CAPE ELIZABETH — About 1 million people visit Fort Williams Park every year, and now most of them will have to pay to park in prime spots closest to Portland Head Light and scenic paths overlooking Casco Bay during the park’s busy season.

Driven by increased tourism and rising maintenance costs, the Town Council decided Monday to install a pay-and-display parking system at the 90-acre park that used to be a military installation. The vote was 7-0.

Starting in July, nonresidents who park in “premium” parking areas will be charged $2 per hour for a two-hour minimum or $10 for a full day. From May through October, automated kiosks will dispense tickets to be displayed on dashboards. Three parking areas to the rear of the park will remain free to all visitors during the tourist season, and parking will be free throughout the park November through April.

Residents of Cape Elizabeth, a town of nearly 10,000, will continue to park free of charge with vehicle parking stickers. Nonresidents can purchase a season pass for $15, so residents of neighboring communities can still visit the park for a “reasonable” fee, councilors said.

“I really think this has worked out to be a great solution,” Councilor Caitlyn Jordan said. “It’s still free. It just depends on where you want to park.”

The parking fees are expected to cover the park’s $300,000 annual operating budget, which is part of the $34.1 million overall town budget for fiscal 2020 that the council approved Monday night.

Town voters rejected proposals for pay-and-display parking programs at the park at referendums in 2006 and 2010, but neither contained details about how they would operate or who would be charged.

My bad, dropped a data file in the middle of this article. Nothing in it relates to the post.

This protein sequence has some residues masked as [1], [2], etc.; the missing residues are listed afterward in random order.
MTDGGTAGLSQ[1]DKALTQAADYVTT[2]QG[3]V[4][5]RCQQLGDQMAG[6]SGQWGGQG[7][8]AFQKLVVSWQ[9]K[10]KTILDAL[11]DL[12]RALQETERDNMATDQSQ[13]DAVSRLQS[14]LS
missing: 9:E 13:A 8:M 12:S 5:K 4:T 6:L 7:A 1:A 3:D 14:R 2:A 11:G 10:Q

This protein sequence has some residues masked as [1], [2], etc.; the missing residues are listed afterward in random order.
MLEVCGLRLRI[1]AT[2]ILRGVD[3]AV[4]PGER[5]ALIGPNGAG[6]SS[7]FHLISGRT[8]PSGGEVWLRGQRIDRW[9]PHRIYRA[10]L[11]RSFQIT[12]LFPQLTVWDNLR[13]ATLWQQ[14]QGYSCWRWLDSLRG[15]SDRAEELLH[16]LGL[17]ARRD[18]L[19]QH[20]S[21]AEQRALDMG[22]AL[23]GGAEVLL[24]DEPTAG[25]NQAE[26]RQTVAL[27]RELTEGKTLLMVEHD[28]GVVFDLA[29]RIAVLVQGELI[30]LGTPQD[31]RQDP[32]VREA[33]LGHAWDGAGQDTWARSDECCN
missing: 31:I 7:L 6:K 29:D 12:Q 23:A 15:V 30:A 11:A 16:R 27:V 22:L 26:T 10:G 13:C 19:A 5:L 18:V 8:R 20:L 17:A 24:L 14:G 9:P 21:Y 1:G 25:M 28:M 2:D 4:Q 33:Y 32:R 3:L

Since then, annual traffic at the park has nearly doubled, from about 500,000 visitors in 2010 to 900,000 to 1 million visitors last year, town officials said. About 60 percent of visitors now come from outside Maine, based on a license plate census conducted over the last year, Town Manager Matt Sturgis said.

Ravi Nandi takes a photo of his wife, Sushama, on Monday with Portland Head Light in the background. The Nandis, visiting from India, said they wouldn’t object to paying to park at Fort Williams. Press Herald photo by Gregory Rec

Councilors expressed regret for imposing fees on nonresident visitors, but noted the rising cost of maintaining the park and town roads because of increased traffic. The central parking lot is being rebuilt this spring at a cost of $450,000 to town taxpayers.

“I’ve come to realize our beautiful park is a destination for people now,” Councilor Penny Jordan said. “We have to be a bit more pragmatic about (maintaining) it.”

Ravi and Sushama Nandi were among the few visitors at the park around lunchtime Monday, when a brisk breeze made a sunny spring day feel more like winter.

The Nandis hail from Indore, India, and they had no problem with the idea of paying to park at Fort Williams. They could see evidence of ongoing park improvements everywhere, including fresh pavement and new benches and fencing.

“It’s OK if a cost is required to be paid if it is used for the maintenance of the park,” Ravi Nandi said. “We have been paying to park at other parks and would be willing to pay a small fee here.”

The town sought proposals from parking management companies last November. Unified Parking Partners, a Portland company that has generated controversy recently for ousting parking tenants from a multi-level garage near the Casco Bay Lines ferry terminal, submitted the only proposal.

The council authorized the town manager Monday to negotiate a contract with Unified Parking, urging him to require fair parking enforcement practices that reflect “the values of Cape Elizabeth.”

Unified Parking will install 10 kiosks in five “premium” parking areas of the park, including 288 parking spaces near the lighthouse, beach and parade grounds. To the rear of the park, more than 144 spaces near the Children’s Garden, playground and Officers’ Row will remain free to all visitors.

According to Unified Parking’s proposal, the town will receive $317,000, or 80 percent, of the $396,000 that the parking system is projected to collect in fiscal 2020. Unified Parking will retain 20 percent, or about $79,000.

The town already charged $100 for each tour bus and $25 for each commercial passenger van entering the park.

Only two residents addressed the parking fee issue at Monday’s council meeting.

Jerry Kneller said he was “150 percent  in favor” of the pay-and-display program to help diversify the town’s revenue base beyond property taxes. Ralph Pride said he was willing to pay taxes to keep the park free for everyone.

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